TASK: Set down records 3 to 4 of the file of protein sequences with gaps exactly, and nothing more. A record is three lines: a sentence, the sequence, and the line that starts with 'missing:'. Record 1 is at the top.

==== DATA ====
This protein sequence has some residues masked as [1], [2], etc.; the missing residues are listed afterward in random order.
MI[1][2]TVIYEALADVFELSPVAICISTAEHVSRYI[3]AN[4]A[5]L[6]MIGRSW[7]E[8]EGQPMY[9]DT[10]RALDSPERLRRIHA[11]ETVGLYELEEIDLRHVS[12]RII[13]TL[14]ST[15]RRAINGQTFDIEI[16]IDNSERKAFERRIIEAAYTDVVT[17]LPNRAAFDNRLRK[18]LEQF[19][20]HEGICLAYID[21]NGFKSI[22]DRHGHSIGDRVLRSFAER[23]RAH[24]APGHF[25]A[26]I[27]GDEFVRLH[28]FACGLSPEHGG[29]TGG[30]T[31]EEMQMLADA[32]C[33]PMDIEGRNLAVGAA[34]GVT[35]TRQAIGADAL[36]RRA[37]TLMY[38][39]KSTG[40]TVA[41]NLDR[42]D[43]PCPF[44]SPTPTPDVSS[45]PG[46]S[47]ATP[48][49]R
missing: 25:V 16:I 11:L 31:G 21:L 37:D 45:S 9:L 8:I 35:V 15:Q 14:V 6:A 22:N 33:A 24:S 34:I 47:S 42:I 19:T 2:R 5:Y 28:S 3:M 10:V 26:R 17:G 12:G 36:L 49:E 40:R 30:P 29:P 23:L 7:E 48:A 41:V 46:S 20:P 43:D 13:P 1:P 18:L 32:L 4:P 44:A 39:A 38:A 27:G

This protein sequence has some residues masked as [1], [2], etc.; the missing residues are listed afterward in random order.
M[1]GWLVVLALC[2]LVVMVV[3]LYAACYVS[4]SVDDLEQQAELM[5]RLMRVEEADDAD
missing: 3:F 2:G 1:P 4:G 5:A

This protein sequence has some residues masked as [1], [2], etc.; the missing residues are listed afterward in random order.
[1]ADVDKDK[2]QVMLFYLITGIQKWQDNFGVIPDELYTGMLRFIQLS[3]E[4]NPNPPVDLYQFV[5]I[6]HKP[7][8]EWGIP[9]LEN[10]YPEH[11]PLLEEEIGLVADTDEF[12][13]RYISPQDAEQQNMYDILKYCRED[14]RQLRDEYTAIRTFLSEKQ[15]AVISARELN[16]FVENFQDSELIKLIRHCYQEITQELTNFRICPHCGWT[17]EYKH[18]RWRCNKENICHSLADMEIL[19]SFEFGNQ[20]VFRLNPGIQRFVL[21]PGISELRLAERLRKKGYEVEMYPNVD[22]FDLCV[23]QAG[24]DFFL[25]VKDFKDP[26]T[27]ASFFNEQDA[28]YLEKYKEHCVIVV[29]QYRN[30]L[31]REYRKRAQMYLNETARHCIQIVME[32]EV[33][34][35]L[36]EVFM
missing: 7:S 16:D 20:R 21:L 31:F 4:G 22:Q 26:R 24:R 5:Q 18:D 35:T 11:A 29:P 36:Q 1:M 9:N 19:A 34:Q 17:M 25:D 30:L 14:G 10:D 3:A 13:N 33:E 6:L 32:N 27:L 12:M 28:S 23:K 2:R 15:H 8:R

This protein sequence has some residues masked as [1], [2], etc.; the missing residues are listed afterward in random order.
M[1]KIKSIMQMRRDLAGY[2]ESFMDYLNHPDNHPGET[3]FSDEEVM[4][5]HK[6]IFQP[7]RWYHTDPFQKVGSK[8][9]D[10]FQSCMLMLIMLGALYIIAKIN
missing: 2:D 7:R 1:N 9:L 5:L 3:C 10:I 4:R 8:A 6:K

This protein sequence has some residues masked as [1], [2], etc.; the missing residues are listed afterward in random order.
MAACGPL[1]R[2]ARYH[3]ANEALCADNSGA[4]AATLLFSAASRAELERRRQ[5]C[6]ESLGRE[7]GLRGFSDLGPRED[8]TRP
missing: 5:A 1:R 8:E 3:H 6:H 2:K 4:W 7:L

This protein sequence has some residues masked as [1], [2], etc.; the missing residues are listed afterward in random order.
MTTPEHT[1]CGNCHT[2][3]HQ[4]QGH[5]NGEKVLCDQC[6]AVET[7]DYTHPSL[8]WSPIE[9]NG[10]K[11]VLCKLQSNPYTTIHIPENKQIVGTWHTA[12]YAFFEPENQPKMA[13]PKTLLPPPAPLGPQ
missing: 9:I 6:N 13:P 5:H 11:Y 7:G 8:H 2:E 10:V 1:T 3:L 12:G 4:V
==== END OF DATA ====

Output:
This protein sequence has some residues masked as [1], [2], etc.; the missing residues are listed afterward in random order.
[1]ADVDKDK[2]QVMLFYLITGIQKWQDNFGVIPDELYTGMLRFIQLS[3]E[4]NPNPPVDLYQFV[5]I[6]HKP[7][8]EWGIP[9]LEN[10]YPEH[11]PLLEEEIGLVADTDEF[12][13]RYISPQDAEQQNMYDILKYCRED[14]RQLRDEYTAIRTFLSEKQ[15]AVISARELN[16]FVENFQDSELIKLIRHCYQEITQELTNFRICPHCGWT[17]EYKH[18]RWRCNKENICHSLADMEIL[19]SFEFGNQ[20]VFRLNPGIQRFVL[21]PGISELRLAERLRKKGYEVEMYPNVD[22]FDLCV[23]QAG[24]DFFL[25]VKDFKDP[26]T[27]ASFFNEQDA[28]YLEKYKEHCVIVV[29]QYRN[30]L[31]REYRKRAQMYLNETARHCIQIVME[32]EV[33][34][35]L[36]EVFM
missing: 7:S 16:D 20:R 21:L 31:F 4:G 22:Q 26:R 24:R 5:Q 18:D 35:T 11:A 29:P 36:Q 1:M 9:N 19:A 34:Q 17:M 25:D 30:L 14:G 10:D 3:A 13:N 33:E 6:L 32:N 27:L 12:M 28:S 23:K 2:R 15:H 8:R

This protein sequence has some residues masked as [1], [2], etc.; the missing residues are listed afterward in random order.
M[1]KIKSIMQMRRDLAGY[2]ESFMDYLNHPDNHPGET[3]FSDEEVM[4][5]HK[6]IFQP[7]RWYHTDPFQKVGSK[8][9]D[10]FQSCMLMLIMLGALYIIAKIN
missing: 2:D 7:R 1:N 9:L 5:L 3:C 10:I 4:R 8:A 6:K